The Logs of the TDFS Tindome
Chapter 48: Waiting
We return to Madame Fishilashi's, feeling some sense of accomplishment, and
ready for lunch. Bavör is a little uneasy, but everyone else feels that
everything is fine, just fine. After another delicious lunch, we head out
to the Tindomë so that Eïr can check on her patient, so Eric can work on his
copying, and so that the engineers can do engineering things below decks.
Charlie, the patient, is doing better; he can move his toes. Eïr starts teaching Jocko how to administer physiotherapy. Eric settles into work in the scriptorium (actually the upper observatory). Mandorak and Bavör check all the planking on the ship, and find that everything is still [air]ship-shape.
Aldamir remarks that the names we have encountered seem Persian to him. He then has to explain that Persia is an old name for Iran, which is part of the land area on Earth between India and the Mediterranean. Bavör has some idea where this is, but Mandorak has never gotten the hang of round worlds. Aldamir remarks that, to the galactic north of Earth are the connections to Djinnistan and Peristan. The rest of us had been unaware of that. It may be useful to tap into an Earth-educated elf.
We had dinner, sleep (except for Finwë, who is fretting), and breakfast. We return to the ship in the morning, where Charlie has improved further. Eïr also urges Jocko to take some exercise, advice he does not welcome. Mandorak again watches the eels swimming around the ship, and again does not tell Eïr, who is coaching her parrot into attacking a bit of rope.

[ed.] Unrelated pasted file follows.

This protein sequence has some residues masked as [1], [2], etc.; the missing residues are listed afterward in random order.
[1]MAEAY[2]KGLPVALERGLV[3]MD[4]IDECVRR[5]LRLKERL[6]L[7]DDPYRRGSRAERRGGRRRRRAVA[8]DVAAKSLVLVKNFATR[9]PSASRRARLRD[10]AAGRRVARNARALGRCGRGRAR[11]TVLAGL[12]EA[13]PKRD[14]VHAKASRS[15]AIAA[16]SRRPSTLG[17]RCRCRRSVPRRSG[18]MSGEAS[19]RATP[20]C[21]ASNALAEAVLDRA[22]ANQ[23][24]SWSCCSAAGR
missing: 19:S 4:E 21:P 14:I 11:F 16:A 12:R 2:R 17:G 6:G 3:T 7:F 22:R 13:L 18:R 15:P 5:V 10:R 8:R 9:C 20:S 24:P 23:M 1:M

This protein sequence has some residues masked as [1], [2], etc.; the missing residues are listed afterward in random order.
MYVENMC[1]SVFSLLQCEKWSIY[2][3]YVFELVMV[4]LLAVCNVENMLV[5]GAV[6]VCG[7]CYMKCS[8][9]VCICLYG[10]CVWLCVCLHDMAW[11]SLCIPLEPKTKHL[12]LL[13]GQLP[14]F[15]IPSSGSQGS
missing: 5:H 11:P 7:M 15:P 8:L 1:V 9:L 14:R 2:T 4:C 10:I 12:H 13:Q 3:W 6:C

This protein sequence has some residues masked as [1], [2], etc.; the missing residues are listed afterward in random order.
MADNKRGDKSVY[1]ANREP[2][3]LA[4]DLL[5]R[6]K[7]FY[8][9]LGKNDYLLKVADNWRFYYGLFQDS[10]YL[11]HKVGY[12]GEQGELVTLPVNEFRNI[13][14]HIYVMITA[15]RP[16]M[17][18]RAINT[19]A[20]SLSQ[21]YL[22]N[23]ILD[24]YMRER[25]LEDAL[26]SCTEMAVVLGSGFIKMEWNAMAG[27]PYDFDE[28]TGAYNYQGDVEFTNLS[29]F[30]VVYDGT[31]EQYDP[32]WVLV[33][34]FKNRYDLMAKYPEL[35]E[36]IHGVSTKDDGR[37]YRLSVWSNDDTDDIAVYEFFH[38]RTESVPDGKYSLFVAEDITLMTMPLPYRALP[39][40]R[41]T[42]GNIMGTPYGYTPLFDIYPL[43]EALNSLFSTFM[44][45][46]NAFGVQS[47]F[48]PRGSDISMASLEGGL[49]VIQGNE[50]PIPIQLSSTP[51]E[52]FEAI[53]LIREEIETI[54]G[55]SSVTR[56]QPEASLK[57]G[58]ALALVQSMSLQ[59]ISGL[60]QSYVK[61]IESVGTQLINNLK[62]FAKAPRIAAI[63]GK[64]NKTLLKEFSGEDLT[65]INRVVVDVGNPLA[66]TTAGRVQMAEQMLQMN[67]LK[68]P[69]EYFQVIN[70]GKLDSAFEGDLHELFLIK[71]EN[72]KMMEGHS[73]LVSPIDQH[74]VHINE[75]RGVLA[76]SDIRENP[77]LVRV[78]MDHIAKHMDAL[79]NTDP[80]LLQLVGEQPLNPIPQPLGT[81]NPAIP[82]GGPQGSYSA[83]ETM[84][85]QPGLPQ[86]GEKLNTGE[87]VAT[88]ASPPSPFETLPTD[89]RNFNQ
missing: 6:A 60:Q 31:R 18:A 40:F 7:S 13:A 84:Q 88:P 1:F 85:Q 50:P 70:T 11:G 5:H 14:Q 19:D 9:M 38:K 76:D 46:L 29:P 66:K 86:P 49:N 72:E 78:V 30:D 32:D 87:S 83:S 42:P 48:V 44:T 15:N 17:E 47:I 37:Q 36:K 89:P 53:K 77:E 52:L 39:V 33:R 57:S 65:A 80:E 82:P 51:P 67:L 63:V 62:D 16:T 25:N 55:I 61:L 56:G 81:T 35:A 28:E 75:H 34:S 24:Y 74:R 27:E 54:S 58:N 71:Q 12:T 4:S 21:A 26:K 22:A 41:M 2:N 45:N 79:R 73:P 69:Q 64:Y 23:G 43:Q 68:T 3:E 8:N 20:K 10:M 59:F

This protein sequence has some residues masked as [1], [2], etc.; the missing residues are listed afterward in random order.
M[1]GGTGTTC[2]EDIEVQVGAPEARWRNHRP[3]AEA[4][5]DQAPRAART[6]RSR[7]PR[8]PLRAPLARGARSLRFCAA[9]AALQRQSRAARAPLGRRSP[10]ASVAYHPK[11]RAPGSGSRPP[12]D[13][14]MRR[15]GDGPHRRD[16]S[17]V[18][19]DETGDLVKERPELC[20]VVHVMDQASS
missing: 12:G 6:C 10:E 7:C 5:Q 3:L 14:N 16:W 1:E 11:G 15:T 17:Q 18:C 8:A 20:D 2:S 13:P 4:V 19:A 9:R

We return to the boarding house. There, finally, is Lt. Jhejhaleen. Our captain is overjoyed, so he grabs the pass and dashes off to get Khajad. "Lt. Jhejhaleen has come back! It must be good news! I will be reunited with my daughters! We shall return to Lanthil, and tell everyone of the delights and wonders of Darkholme!" He practically drags the translator back with him. He offers him lunch. Khajad declines the chance to eat again.
Khajad speaks with Jhejhaleen, and explains. "There is a great deal of negotiating going on. Fortunately, your offer has been well received. Other interested parties have been making considerable efforts, but so far, they have not provided any political advantage which exceeds yours."
"Eric has finished copying his book," volunteers Finwë. "Would it be acceptable for us to deliver it? Oh, but we're in the middle of business…"
"Ah, the book has been promised, so it may be delivered. We can go after you eat."
Aldamir urges the keyed-up captain to eat something; it will help with his thinking. He has some bread, some honey, and some goat's milk (which is high in tryptophan). Although he does not calm down, he does actually start thinking again. Again, he decides that all of us should visit the palace for the presentation of the book.
As we walk down that broad avenue again, we notice that guards are stepping out of various houses as we pass them. Some of the guards are those who seemed favorably inclined towards us, and some are those others. There is tension in the air. The Vibes are different too, with more active psi off in the background. We pretend to ignore all this, keep walking, and arrive at the palace gates.
We are allowed in, turn left, and follow the lesser road to the temple we were at the previous day. The robed priest at the door asks why we are there. Finwë explains that we have the second half of the book for the High Priest, and that we wish to see his daughter(s). The priest seems dubious. He has us wait while he goes inside. The captain is quite impatient by the time he returns. We are invited inside to wait there, in the room at the top of the stairs. The middle-aged matron appears.
Eïr sweetly inquires via Khajad about the condition of the young lady slugged by Sarah, and offers her own healing skills, should they be acceptable or desirable. She asks Khajad to make her offer as flowery as possible. He complies.
The matron admits that Sarah's actions were a great surprise, and affected poor Jhazhneen strongly. Soon, Eïr is being escorted down a corridor and through some beaded curtains to a small room with one figure on a pallet-bed, and another young woman on a short stool.